I love November. It’s my birthday month, so that makes me a bit biased, but that is not the only reason. November is an in-between sort of time. Sure, the stores have switched from Halloween candy to candy canes, and Mariah Carey is already embracing her season, but I’m not ready for all of that yet. November signals the end to the flurry of fall activity, and offers a bit of a lull before the holiday mayhem. The last of the leaves fall, and there are a few bursts of warm weather before we start to descend into the winter cold. 

However, that doesn’t mean that there’s a lack of opportunity for immersing yourself in C-U culture this month. 


Low to the ground view of a yard with green grass and brown leaves. There are three political signs: for Nikki Budzinski, Leah Taylor, and Bethany Vanicheteeranont. Photo by Julie McClure.Photo by Julie McClure.

Please vote

There is no more important experience than casting your vote in the November 8th election. Maybe you’ve already voted…hurrah! Thank you for your diligence! I have not yet, only because I have a soon to be 18 year old, and I plan to accompany her for the momentous occasion. If you haven’t either, there are still plenty of opportunities, but don’t let it slide.

A few weeks ago our Editorial Board, which I am a part of, shared our reasoning for voting for Democrats up and down the ballot. This isn’t a startling revelation  we are a progressive magazine after all — but with each election it becomes more and more imperative to elect leaders who support reproductive rights, recognize the threat of climate change, want common sense gun legislation, stand up for those who are marginalized, and believe that Joe Biden legitimately won the 2020 election. There is only one party who fulfills all these, even with their faults. 

There are many county positions up for grabs this time around, including every county board seat. Out of anyone on your ballot, these are people who have the most potential to affect our day to day lives, so don’t neglect those bubbles, especially in contested races. There are two seats open in each district, so you can vote for two candidates. Take some time to learn about the candidates in all of the races, then make a plan to vote. We are fortunate to live in a state, and in a county, with many many options. Find out all you need to know on the Champaign County Clerk’s office website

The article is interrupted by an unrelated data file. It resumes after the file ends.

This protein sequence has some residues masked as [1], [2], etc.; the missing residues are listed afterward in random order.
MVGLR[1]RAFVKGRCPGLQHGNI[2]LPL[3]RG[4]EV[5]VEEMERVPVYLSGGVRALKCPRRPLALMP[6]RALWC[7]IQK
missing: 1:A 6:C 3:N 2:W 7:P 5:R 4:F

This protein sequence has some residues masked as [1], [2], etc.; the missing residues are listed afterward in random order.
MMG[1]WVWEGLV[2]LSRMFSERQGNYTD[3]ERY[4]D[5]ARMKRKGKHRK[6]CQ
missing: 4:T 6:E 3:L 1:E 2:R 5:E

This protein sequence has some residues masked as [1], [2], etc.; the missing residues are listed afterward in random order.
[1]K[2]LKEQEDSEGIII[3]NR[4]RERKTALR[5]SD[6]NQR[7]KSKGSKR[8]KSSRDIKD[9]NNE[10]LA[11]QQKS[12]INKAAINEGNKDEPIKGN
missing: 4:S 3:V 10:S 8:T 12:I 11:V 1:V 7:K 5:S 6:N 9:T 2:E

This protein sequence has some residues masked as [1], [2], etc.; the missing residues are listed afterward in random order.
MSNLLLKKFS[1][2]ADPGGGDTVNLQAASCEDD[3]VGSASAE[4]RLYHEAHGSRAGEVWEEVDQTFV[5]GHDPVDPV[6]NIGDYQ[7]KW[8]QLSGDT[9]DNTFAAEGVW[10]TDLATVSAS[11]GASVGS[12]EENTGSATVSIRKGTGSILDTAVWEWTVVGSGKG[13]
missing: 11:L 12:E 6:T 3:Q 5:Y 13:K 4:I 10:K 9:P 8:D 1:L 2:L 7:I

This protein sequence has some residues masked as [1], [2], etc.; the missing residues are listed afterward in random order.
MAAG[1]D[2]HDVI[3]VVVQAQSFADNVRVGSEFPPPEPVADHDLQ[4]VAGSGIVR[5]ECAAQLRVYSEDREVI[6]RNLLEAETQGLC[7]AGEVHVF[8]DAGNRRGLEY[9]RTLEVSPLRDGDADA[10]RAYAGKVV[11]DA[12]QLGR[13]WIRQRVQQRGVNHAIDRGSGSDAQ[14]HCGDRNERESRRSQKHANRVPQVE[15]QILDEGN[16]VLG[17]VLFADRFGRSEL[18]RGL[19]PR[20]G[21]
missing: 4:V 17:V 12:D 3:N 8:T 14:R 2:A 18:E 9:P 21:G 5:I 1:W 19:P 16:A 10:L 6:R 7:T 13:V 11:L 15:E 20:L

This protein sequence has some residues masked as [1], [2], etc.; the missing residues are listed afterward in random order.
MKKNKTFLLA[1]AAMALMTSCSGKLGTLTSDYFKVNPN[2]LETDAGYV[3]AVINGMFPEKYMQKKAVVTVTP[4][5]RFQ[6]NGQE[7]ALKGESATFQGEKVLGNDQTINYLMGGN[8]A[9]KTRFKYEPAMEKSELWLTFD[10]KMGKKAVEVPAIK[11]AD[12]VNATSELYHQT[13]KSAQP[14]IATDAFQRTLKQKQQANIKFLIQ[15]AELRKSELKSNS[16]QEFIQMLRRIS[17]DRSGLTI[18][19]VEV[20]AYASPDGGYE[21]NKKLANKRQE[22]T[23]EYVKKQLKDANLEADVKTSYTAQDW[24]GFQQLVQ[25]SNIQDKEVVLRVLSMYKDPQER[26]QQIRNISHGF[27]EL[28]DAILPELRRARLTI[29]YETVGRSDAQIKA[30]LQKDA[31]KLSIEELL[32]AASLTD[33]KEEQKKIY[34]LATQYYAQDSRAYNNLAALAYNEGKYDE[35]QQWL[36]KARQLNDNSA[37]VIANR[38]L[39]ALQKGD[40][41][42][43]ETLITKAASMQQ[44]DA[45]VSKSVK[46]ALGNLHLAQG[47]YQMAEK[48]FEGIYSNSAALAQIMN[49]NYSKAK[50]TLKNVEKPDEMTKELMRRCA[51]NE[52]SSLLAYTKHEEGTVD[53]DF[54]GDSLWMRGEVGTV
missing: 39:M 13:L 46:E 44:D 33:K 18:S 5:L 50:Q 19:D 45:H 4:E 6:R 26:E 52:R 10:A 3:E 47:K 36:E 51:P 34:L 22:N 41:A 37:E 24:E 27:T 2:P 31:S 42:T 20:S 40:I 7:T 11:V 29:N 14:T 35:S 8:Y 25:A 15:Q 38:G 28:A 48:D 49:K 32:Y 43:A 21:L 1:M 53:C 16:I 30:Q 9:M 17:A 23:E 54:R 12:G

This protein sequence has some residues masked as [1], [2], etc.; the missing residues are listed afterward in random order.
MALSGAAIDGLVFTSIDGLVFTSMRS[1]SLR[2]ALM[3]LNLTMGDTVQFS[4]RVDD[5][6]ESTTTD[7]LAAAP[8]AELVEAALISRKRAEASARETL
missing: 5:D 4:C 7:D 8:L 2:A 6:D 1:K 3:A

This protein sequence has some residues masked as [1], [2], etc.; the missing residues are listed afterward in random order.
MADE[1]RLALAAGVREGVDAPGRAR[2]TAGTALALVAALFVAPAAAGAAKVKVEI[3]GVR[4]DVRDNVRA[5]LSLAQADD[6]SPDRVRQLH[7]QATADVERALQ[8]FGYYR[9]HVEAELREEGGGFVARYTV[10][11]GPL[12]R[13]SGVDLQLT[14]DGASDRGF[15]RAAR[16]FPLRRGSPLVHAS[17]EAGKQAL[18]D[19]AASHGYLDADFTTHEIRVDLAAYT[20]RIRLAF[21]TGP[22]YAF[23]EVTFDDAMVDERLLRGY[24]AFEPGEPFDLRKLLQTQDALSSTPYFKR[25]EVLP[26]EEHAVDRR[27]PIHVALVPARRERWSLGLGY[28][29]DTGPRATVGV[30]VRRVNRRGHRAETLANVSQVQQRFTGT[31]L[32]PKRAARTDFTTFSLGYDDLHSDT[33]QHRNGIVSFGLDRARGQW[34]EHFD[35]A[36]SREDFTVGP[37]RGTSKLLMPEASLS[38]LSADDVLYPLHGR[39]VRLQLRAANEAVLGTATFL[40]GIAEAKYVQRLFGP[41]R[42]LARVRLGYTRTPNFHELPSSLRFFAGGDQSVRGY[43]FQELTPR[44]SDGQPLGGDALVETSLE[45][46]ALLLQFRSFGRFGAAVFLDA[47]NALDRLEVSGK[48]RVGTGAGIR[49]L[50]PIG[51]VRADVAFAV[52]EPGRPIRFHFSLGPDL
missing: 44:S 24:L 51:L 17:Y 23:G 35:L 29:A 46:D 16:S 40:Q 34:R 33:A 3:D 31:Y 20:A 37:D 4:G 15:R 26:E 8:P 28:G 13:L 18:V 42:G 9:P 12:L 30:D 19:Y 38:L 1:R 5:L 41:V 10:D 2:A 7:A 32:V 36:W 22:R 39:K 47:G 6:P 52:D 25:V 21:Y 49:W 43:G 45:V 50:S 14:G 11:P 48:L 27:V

The field at Memorial Stadium during a football game. Players are line up on either side of the field, and the stands on either side are filled with people, many of them wearing orange. Photo by Julie McClure.Photo by Julie McClure.

Go to an Illini football game

Illini Football? With a 7-1 record? RANKED?? This is not a regular occurrence, friends. It’s been 11 seasons, actually. We’ve become accustomed to half empty stadiums, heading back to the tailgate at halftime (after the band of course), and counting the days until basketball season. Now, basketball season is starting and football season is going strong, with a (dare I say it) Big Ten title an actual possibility? There are two more chances to catch a home game, November 5th against Michigan State, and November 12th against Purdue. 

A man dressed in Native American regalia is dancing in the center of a crowd of people. Photo from Spurlock Museum. Photo from Spurlock Museum website.

Learn about pow-wow culture

November is Native American Heritage Month. There is no single indigenious culture, but Spurlock Museum is offering the opportunity to learn about one piece of it. On November 5th, from 4 to 6 p.m., Spurlock Museum is hosting an event at their Knight Auditorium with the Bizhiki Culture and Dance Company. The company “seeks to create meaningful relationships and assist entities in establishing a firm understanding of Tribal resiliency while instilling cultural revitalization.” They will be sharing about history, etiquette, styles of dance, and the regalia worn for a pow-wow. 

A lighted truck with someone dressed as Santa Claus is surrounded by a crowd of people. Photo from Champaign Center Partnership Facebook page.Photo from Champaign Center Partnership Facebook page.

Join the Parade of Lights festivities and start your local holiday shopping

The end of November is an appropriate time to embrace the holiday season. Start with the 22nd annual Parade of Lights on Saturday, November 26th at 6 p.m. in Downtown Champaign. The day’s festivities begin at 3 p.m. There are horse and carriage rides, and visits with Santa and Candy Corners for the kiddos. If you want a primo parade spot with some added perks, grab a VIP ticket from Farren’s or Neil Street Blues. For $25 you get tasty food, a swag bag, and a perfect parade spot. The weekend after Thanksgiving is also the start of the holiday shopping season. I love going out on Small Business Saturday to start checking off my gift list. Watch for our shopping local guide to get some good ideas.

Top photo by Julie McClure.